Haojie Lian
Taiyuan University of Technology
Computer Aided DesignMathematical optimizationGeologyMathematical analysisFinite element methodComposite materialMesh generationMaterials scienceCADHydraulic fracturingIsogeometric analysisApplied mathematicsShape optimizationLinear elasticityMathematicsComputer scienceFracture (geology)CoalMechanicsBoundary (topology)Boundary element methodDiscretizationFracture toughness
52Publications
13H-index
812Citations
Publications 50
Newest
#1Stéphane Bordas (University of Luxembourg)H-Index: 65
#2Pierre KerfridenH-Index: 21
Last. Danas SutulaH-Index: 5
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#1Haojie Lian (Cardiff University)H-Index: 13
#2Stéphane Bordas (University of Luxembourg)H-Index: 65
#1Haojie Lian (Cardiff University)H-Index: 13
#2Stéphane Bordas (University of Luxembourg)H-Index: 65
Last. Pierre Kerfriden (Cardiff University)H-Index: 21
view all 3 authors...
The present work addresses shape sensitivity analysis and optimization in two-dimensional elasticity with an isogeometric boundary element method. The NURBS which generates geometric models are used as the basis functions to discretize the Boundary Integral Equations. The structural and sensitivity analysis use the regularized form of boundary integral equations, to avoid the difficulty in addressing strong singular integrals and jump terms. For the shape optimization, the control points are use...
1 Citations
#1Robert Napier Simpson (Glas.: University of Glasgow)H-Index: 12
#2Michael A. Scott (BYU: Brigham Young University)H-Index: 27
Last. Haojie Lian (Cardiff University)H-Index: 13
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An isogeometric boundary element method based on T-splines is used to simulate acoustic phenomena. We restrict our developments to low-frequency problems to establish the fundamental properties of the proposed approach. Using T-splines, the computer aided design (CAD) and boundary element analysis are integrated without recourse to geometry clean-up or mesh generation. A regularized Burton–Miller formulation is used resulting in integrals which are at most weakly singular. We employ a collocatio...
142 CitationsSource
#1Haojie Lian (Cardiff University)H-Index: 13
#2Robert Napier Simpson (Cardiff University)H-Index: 12
Last. Stéphane Bordas (University of Luxembourg)H-Index: 65
view all 3 authors...
The focus of this paper is the description and numerical validation of a computational method where stress analysis can be performed directly from computer-aided design data without mesh generation. The clear benefit of the approach is that no mesh needs to be generated prior to running the analysis. This is achieved by utilising the isogeometric concept whereby computer-aided design data are used to construct not only the geometry discretisation but also the displacement and traction approximat...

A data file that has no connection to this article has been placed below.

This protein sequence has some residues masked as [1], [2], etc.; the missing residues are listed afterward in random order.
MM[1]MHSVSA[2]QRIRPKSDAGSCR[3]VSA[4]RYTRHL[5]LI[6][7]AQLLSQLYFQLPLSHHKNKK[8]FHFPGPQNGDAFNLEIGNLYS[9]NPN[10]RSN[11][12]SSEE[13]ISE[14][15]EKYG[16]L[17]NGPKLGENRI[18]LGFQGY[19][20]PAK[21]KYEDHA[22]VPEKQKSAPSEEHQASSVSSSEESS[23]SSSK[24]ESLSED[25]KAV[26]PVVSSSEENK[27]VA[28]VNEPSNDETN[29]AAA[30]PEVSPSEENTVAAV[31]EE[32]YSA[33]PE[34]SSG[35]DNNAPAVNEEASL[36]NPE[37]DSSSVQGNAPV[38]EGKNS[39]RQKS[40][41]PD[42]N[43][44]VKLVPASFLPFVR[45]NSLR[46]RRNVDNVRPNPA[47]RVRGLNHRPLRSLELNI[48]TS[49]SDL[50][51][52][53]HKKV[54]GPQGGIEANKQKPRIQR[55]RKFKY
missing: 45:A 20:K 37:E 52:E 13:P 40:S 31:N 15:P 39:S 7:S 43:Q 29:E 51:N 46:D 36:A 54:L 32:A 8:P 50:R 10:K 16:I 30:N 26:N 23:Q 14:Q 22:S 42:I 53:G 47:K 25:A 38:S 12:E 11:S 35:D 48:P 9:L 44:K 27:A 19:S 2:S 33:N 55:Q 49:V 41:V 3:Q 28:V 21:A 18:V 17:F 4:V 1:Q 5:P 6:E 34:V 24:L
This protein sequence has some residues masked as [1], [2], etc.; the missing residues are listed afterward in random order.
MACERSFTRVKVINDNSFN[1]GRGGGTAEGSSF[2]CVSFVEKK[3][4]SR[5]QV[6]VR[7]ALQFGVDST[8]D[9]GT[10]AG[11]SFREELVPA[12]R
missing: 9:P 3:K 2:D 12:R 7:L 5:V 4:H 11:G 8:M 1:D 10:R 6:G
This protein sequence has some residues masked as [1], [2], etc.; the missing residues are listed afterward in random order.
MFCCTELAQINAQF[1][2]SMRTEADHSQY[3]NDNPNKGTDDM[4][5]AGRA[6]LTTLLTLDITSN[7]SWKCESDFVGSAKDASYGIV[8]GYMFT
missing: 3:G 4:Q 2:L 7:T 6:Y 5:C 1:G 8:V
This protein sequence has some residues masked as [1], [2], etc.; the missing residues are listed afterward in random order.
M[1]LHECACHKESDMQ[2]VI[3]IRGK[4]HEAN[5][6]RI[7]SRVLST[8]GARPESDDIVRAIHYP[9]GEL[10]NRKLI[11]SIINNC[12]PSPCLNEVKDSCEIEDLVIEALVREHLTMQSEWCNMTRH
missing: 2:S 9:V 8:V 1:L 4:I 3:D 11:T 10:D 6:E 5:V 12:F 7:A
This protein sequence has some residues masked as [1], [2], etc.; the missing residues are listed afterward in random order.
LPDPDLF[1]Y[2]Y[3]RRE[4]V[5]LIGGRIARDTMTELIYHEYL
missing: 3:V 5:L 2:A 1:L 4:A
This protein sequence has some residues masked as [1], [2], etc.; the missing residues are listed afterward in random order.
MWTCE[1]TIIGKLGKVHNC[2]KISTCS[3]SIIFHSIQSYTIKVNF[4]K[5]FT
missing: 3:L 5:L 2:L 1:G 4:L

28 CitationsSource
#1Haojie Lian (Cardiff University)H-Index: 13
#2Robert J. Simpson (Cardiff University)H-Index: 25
Last. Stéphane Bordas (University of Luxembourg)H-Index: 65
view all 3 authors...
This paper applies an isogeometric boundary element method (IGABEM) to sensitivity analysis and shape optimisation for three-dimensional linear elastic analysis. In the present work, analysis-suitable T-splines are adopted for the geometry representation and the basis for analysis (utilising the isogeometric concept) thus providing a direct link between Computer Aided Design (CAD) and analysis. The use of a boundary element method is particularly advantageous in this context, since surface model...
9 Citations
#1Robert Napier Simpson (Cardiff University)H-Index: 12
#2Stéphane Bordas (Cardiff University)H-Index: 65
Last. Jon Trevelyan (Durham University)H-Index: 18
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The concept of isogeometric analysis, whereby the parametric functions that are used to describe CAD geometry are also used to approximate the unknown fields in a numerical discretisation, has progressed rapidly in recent years. This paper advances the field further by outlining an isogeometric boundary element Method (IGABEM) that only requires a representation of the geometry of the domain for analysis, fitting neatly with the boundary representation provided completely by CAD. The method circ...
105 CitationsSource
#1Haojie LianH-Index: 13
#2Stéphane BordasH-Index: 65
Last. Robert Napier SimpsonH-Index: 12
view all 4 authors...
For linear elastic problems, it is well-known that mesh generation dominates the total analysis time. Different types of methods have been proposed to directly or indirectly alleviate this burden associated with mesh generation. We review in this paper a subset of such methods centred on tighter coupling between computer aided design (CAD) and analysis (finite element or boundary element methods). We focus specifically on frameworks which rely on constructing a discretisation directly from the f...
10 Citations
#1Haojie Lian (Cardiff University)H-Index: 13
#2Robert J. Simpson (Cardiff University)H-Index: 25
Last. Stéphane Bordas (University of Luxembourg)H-Index: 65
view all 3 authors...
#1Haojie Lian (Cardiff University)H-Index: 13
#2Stéphane Bordas (University of Luxembourg)H-Index: 65
Last. Ruben Sevilla (University College of Engineering)H-Index: 16
view all 3 authors...
For linear elastic problems, it is well-known that mesh generation dominates the total analysis time. Different types of methods have been proposed to directly or indirectly alleviate this burden associated with mesh generation. We review in this paper a subset of such methods centred on tighter coupling between computer aided design (CAD) and analysis (finite element or boundary element methods). We focus specifically on frameworks which rely on constructing a discretisation directly from the f...
3 Citations